Bush, E.  (2006, May).  Here Lies the Librarian (review)

[Review of the book Here Lies the Librarian, by R.P].

Bulletin of the Center for Children’s Books 59(9), 418-419.  Retrieved from http://libproxy.library.unt.edu:2355/journals/bulletin_of_the_center_for_childrens_books/v059/59.9bush13.html

“Once again Peck demonstrates his masterful storytelling ability with a riveting opener in which a tornado blows through the cemetery and relocates a host of deceased citizens and/or their bits and pieces. From there, though, much of the plotting relies on the unconvincing and underdeveloped premise that four independently wealthy library grads would take on the rural job, and that a pair of exceedingly eccentric neighbors (even by Peck standards) would keep brother [End Page 418] and sister independent over the years. Nonetheless, Eleanor is a delightful narrator whose wry observations draw humor from a culture clash rather than simply exploit rube vs. snob plot potential.”

Library Uses:  This book can be used to describe a librarians job and explain what they actually do.  Since it’s a historical fiction book a student activity can take place and work on a craft that describes the time era of the book’s plot.  Since it was before World War I they can work on a car that was being discussed from the book.  A Pierce Arrow craft can be colored and decorated and discussed.  The discussion can ensue the book and it’s plot so kids can take to reading it at home.

Module: 9 Abduction

In Uncategorized on November 30, 2012 at 2:22 am

Book Summary:  Denny Thurman had his plan set in motion.  He double checked his costume and where he needed to pick up Denny his son.  Meanwhile Bonnie was in school as well and had recurring dreams of a black smoke and thought something terrible was going to happen.  After school when she went to get her brother she could not find him.  Denny was already in the car with Matt and had tricked him in going with him to rescue his dog.  Denny had planned out his every move to get Matt as far as possible from the scene of the crime.  Bonnie felt responsible for Matt’s disappearance but her mother was worried the most not knowing who would take Matt.  Detective Morrison was assigned the job to locate Matt.  Once everything added up they soon realized that Matt was with his father or in this case Ms. Sholter’s ex-husband.  Ms. Sholter was worried that he might hurt Matt and Bonnie did not care for Denny at all when he was married to her mom.  The reason Denny kidnap Matt was to show his sister that he had someone that he to care of and wanted something out of it because of his gambling problem.  The action, thriller-seeking of Bonnie the novel flowed well and the mystery was solved.  It was all in a matter of time that Matt was back where he belonged with family and friends.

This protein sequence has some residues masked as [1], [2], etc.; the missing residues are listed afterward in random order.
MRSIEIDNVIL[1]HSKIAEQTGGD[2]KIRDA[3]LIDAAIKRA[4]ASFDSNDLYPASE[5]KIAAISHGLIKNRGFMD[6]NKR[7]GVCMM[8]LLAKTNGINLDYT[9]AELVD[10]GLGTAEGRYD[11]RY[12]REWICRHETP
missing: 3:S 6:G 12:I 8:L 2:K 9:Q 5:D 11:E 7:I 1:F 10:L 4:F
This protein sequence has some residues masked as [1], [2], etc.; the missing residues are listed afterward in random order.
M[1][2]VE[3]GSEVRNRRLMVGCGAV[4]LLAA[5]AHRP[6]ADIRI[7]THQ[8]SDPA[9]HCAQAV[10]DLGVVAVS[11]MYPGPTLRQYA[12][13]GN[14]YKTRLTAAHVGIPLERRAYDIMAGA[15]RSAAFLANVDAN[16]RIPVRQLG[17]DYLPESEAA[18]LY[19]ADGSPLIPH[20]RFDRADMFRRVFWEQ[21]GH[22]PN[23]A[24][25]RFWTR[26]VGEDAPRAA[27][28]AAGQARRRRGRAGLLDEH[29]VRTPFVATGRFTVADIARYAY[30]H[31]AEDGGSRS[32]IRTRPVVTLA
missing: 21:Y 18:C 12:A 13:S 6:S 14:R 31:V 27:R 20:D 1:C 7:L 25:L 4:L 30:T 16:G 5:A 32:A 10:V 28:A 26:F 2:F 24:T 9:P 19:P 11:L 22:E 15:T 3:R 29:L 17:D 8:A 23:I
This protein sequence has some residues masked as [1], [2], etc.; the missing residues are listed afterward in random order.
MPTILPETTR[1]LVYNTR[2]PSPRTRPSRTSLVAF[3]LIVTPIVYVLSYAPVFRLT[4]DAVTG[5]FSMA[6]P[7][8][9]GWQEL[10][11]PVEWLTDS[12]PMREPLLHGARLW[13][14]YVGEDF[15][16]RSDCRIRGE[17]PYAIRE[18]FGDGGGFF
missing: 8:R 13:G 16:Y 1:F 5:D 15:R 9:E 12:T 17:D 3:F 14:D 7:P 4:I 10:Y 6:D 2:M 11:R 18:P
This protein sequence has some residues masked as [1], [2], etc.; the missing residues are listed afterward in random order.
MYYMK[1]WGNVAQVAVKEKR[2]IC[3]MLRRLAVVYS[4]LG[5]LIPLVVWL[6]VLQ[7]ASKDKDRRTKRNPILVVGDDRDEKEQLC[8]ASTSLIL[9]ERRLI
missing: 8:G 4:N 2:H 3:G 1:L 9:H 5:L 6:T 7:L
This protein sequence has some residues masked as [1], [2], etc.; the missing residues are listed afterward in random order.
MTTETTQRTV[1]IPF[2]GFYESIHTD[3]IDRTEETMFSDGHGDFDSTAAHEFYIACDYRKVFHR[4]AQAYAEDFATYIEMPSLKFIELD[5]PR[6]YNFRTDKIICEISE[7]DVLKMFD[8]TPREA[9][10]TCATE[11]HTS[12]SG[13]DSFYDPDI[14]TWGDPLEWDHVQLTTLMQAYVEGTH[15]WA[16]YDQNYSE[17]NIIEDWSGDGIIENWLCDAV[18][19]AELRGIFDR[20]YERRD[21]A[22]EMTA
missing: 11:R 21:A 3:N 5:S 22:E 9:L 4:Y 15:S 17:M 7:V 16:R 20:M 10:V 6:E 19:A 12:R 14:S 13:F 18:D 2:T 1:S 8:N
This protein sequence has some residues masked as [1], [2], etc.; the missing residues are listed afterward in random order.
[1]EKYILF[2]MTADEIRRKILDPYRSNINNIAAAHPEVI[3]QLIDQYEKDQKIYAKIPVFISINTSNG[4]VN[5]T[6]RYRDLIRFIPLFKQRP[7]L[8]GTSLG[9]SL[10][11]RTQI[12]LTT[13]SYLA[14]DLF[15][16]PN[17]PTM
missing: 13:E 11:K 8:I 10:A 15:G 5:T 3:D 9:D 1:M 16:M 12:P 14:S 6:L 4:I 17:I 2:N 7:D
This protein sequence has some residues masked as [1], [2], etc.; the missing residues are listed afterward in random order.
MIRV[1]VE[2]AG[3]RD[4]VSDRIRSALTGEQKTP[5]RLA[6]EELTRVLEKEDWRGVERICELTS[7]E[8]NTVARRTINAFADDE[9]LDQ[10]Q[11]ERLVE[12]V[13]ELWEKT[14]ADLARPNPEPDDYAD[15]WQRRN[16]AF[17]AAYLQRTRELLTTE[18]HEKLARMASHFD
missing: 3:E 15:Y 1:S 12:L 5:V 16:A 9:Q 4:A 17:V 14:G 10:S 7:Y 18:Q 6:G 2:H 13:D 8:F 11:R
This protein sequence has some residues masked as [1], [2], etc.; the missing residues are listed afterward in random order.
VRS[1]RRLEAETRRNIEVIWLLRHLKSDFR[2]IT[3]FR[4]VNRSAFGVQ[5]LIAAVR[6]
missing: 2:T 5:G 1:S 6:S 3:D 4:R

Kehret, P.  (2004).  Abduction!.  NY:  Penguin Group.

Impressions:  Overall this mystery book was suspenseful.  It had all the characteristics of a mystery novel such as crime was committed, there were suspects and an investigator.  I was unaware how the book would end up from the beginning of the perspective of the suspect.  It went a different direction by writing it in view of the girl and back to the suspect.  There was action which impressed me and how some people were oblivious to the children and how they were in danger of a dangerous man.

Professional Review:

Shannon, T.  (2004, 11 22).  Abduction! (Review).

       [Review of the book Abduction! by P.K].

      Retrieved from http://www.kidsreads.com/reviews/abduction

“Although I never felt that I truly knew any of the characters, I was pulled into the story when the plot took a shocking turn that is suspenseful and exciting. Don’t start this book if you have something else you need to do. You simply won’t be able to put it down beyond a certain point!”

Library Use:  The book can be told to children, young adults, and parents.  A special guest like a police officer would come in and talk to students about strangers.  There can be a discussion about what to do when you are in danger or when a stranger comes up to what you should do.  The book Abduction! explains what can happen to children who go with strangers and notify how parents can prevent this by helping or teaching their children the numbers for an emergency and always telling them who will be picking them up from school.